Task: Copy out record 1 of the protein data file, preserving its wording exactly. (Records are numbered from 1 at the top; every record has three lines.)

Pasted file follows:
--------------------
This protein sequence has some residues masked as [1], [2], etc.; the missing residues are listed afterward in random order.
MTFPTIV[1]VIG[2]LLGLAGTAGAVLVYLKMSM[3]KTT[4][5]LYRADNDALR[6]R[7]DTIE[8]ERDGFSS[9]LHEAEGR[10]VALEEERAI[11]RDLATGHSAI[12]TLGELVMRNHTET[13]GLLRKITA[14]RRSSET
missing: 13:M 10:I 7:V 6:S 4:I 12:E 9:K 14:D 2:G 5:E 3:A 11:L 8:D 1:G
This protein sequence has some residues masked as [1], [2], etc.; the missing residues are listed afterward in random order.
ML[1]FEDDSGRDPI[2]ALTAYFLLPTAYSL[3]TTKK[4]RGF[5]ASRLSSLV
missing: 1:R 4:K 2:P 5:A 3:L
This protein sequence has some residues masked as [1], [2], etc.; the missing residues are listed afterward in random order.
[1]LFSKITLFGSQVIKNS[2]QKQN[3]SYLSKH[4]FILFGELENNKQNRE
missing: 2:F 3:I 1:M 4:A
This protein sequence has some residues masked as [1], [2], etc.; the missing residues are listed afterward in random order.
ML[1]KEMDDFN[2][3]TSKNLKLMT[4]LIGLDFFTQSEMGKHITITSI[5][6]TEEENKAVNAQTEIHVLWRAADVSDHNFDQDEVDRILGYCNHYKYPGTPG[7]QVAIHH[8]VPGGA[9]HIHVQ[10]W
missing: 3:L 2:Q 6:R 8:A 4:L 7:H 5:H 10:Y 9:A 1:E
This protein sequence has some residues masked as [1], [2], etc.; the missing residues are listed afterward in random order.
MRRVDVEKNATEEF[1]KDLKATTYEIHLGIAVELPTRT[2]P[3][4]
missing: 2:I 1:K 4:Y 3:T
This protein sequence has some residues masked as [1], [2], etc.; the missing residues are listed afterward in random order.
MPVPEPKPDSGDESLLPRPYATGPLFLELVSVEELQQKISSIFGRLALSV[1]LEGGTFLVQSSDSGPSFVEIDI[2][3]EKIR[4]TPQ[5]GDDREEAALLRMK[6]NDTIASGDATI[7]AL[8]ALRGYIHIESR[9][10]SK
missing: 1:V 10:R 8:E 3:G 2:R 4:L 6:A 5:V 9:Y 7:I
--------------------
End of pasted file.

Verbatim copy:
This protein sequence has some residues masked as [1], [2], etc.; the missing residues are listed afterward in random order.
MTFPTIV[1]VIG[2]LLGLAGTAGAVLVYLKMSM[3]KTT[4][5]LYRADNDALR[6]R[7]DTIE[8]ERDGFSS[9]LHEAEGR[10]VALEEERAI[11]RDLATGHSAI[12]TLGELVMRNHTET[13]GLLRKITA[14]RRSSET
missing: 13:M 10:I 7:V 6:S 4:I 12:E 9:K 14:D 2:G 5:E 3:A 11:L 8:D 1:G